This was the furthest thing from Dr. Haber's mind when he was stuck in Bay Area traffic and listening to the radio back in 2000. But, as he says, "If you don't explore ideas that come up, you don't move forward."

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Subject: RE: Sound restoration
From: CraigS
Date: 18 Jul 03 - 04:16 PM

I remember hearing of a Swiss player which cost around $5000, which was the first device of this type. The objective of the device was to play records which are damaged - ie. will not play (cracked, or wax melted) or give too much noise with a stylus. There are plenty of cheaper alternatives in the "decks which will play 78s" line, starting from around $250 new.

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Subject: RE: Sound restoration
From: GUEST,Arkie
Date: 18 Jul 03 - 10:44 AM

The cost of such a reader was the first thing that popped in my head when I saw the notice on the ARCSList. ARCS is the Association for Recorded Sound Collections and the list is free email postings by folk active in sound restoration. While much of the discussion is far beyond my capability to understand, I have picked up some useful information. Subscribing is pretty simple. I managed it. One can go here if interested.

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Subject: RE: Sound restoration
From: Bob Bolton
Date: 18 Jul 03 - 07:36 AM

G'day Arkie (and Steve Parkes for specific question),

I don't know how much this recostruction "by image processing" advances on the existing (Japanese developed and manufactured) Laser Disc Readers that were cited in a thread a few months back. I followed the link, at that time, starting with an American firm using the device to capture LPs ... at something like US$68 per disc.

The Japanese manufacturer's site said this device could be set to read the grooves just below where the stylus had worn, so the full recorded signal was available for restoration. Their LP only machine was US $6,500, ex Japan (pay your own frieght/customs/delivery) and the machine with specific formulae for all the known variants of (~)78 rpm was US$13,000! ... Maybe not this week! (They also make a specialised washer/vacuum cleaner for discs ... at $1,500.)


Bob Bolton

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Subject: RE: Sound restoration
From: Steve Parkes
Date: 18 Jul 03 - 05:23 AM

Good news! How much will it cost me? Will I ever be able to pay back the loan?!

Just looking through that web page, it seems they are following the grooves and "interpreting" the shapes into an audio with some clever physics/maths rather than simply[!] direcly reading the signal with a "laser stylus" or whatever.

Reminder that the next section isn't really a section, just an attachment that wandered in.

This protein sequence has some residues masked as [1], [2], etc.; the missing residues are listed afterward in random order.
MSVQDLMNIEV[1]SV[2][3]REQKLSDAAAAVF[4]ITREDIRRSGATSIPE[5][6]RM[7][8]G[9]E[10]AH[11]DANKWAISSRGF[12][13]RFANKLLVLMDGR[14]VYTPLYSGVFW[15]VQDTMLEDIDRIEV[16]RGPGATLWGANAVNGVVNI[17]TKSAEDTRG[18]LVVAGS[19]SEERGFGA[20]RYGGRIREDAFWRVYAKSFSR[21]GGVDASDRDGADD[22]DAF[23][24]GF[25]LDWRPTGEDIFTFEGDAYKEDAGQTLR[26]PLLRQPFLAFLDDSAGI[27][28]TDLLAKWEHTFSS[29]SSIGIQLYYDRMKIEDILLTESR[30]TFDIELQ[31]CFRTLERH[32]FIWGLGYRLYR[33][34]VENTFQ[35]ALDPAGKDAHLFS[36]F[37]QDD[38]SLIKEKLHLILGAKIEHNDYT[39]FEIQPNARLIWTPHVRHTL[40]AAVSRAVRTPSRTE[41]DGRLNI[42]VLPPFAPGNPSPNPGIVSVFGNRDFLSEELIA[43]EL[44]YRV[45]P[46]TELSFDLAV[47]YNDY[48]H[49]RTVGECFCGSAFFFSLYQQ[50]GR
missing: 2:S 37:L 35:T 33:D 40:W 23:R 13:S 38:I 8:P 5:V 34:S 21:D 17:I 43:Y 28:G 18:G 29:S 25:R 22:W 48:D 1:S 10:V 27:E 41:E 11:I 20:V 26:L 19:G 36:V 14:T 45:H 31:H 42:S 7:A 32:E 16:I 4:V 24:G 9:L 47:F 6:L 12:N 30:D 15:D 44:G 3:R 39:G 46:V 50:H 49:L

Related thread: Sound archives decaying


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Subject: RE: Sound restoration
From: JohnInKansas
Date: 17 Jul 03 - 01:38 PM

Well worth noting. Maybe we're getting closer to hearing some of those old LOC things that have been too fragile to reproduce by other methods, but getting the budget to do it still scares me.


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Subject: RE: Sound restoration
From: George Seto -
Date: 17 Jul 03 - 11:25 AM

That sounds like that business where they were working with wax cylinders with lasers.

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Subject: RE: Sound restoration
From: sian, west wales
Date: 17 Jul 03 - 10:54 AM

Thanks Arkie. Very interesting!


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Subject: Sound restoration
From: GUEST,Arkie
Date: 17 Jul 03 - 10:30 AM

I became aware this morning of a process being developed in the Lawrence Berkeley National Laboratory's Physics Division to extract sound from grooved recordings by image processing. Reconstruction of sound may be a more accurate term. This method of playback would not further damage the record and would actually find sound that might not be picked up by a stylus. It also eliminates any extraneous noise from static, scratches or dust. This work is being done by Dr. Carl Haber who is lecturing Friday, July 18, 2003 in the Mary Pickford Theater, Madison Building, Library of Congress, 101 Independence Avenue, Washington, DC. The time is 10:00 – 11:30 am. The lecture is free and open to the public.

Examples of this process can be heard at